The importance of the natural environment for the health and wellbeing of individuals and their families is now acknowledged, writes Tim Barber.
In today’s busy world, parks, woodland and open spaces are now seen as important assets to the community.
Wade’s Charity – Leeds oldest independent charitable trust – has been helping the lives of residents of Leeds since it was founded in 1530.
Providing large areas of parkland, city centre and community open spaces, recreation grounds and sports fields across the old pre-1974 Leeds City – Wade’s land can truly be considered “Leeds Natural Health Service”.
Wade’s parkland such as Middleton Park, Gotts Park in Armley and Beckett Park in Headingley are vital “lungs” where inner city residents can enjoy both relaxation and amusement.
Playing fields and recreations grounds owned by Wade’s are to be found throughout its territory including: Rodley, Adel, Osmondthorpe, East Leeds, Cross Green, Hunslet and Burmantofts.
These spaces provide vital venues for scores of local sports clubs and teams as well as places for residents to exercise, unwind, relax and simply have fun.
Working with Leeds City Council and community groups Wade’s has contributed financially to the improvement and upgrading of these facilities.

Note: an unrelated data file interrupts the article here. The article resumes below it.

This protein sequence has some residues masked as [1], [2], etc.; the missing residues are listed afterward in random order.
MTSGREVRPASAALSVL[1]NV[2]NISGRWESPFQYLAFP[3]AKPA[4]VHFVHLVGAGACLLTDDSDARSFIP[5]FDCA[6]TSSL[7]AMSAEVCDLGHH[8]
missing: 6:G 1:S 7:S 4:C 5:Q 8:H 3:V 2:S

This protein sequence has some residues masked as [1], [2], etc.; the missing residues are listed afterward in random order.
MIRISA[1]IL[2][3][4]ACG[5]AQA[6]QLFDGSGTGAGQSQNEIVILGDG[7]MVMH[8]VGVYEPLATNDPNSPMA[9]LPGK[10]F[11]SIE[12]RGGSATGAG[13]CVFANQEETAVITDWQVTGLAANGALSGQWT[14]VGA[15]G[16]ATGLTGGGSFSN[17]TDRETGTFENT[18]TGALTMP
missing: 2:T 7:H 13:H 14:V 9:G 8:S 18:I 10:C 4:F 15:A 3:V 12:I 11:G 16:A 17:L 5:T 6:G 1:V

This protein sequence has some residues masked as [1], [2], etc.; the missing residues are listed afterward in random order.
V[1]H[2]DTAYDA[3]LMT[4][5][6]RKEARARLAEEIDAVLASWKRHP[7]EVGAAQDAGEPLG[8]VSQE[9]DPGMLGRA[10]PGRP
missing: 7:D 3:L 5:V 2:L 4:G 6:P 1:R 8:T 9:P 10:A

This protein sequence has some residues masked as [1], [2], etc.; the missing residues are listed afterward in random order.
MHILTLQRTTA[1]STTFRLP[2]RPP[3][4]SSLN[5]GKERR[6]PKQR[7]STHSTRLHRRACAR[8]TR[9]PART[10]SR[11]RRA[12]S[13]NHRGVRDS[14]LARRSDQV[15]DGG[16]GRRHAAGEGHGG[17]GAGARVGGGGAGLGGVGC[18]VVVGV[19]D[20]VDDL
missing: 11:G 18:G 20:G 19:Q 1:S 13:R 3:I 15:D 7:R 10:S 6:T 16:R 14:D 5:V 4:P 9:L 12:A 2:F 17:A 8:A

The charity also has substantial areas of communal open space where local groups help in their care such as woodland at Gledhow and an orchard in Far Headingley .
Recent findings from Public Health England as to the benefits of spending time in the natural environment show:
- Physically active people have a 30% reduced risk of becoming depressed
- Parks and Open spaces are restorative, uplifting, and healing for both physical and mental health conditions
- Increased use of green space reduced the level of obesity in children
- Living in an area with green spaces close to inner cities weakens the effects of deprivation on health
- Green spaces offer therapeutic benefit for mental illness and dementia
A recent House of Commons report into the benefit of public parks also concluded parks and green spaces contribute £2.2bn to public health in England, whilst the benefits of wellbeing add an extra £30bn to the UK’s economy.
Many Leeds residents have never heard of Wade’s Charity but do know of the open spaces they own and lease to Leeds City Council at a peppercorn rent or the grants provided to local community projects.
But whilst Wade’s Charity remain one of Leeds best-kept secrets –the benefits they provide to Leeds Natural Health Service through their landownership cannot be underestimated.
For more information about Wade’s Charity and their lands, visit their website.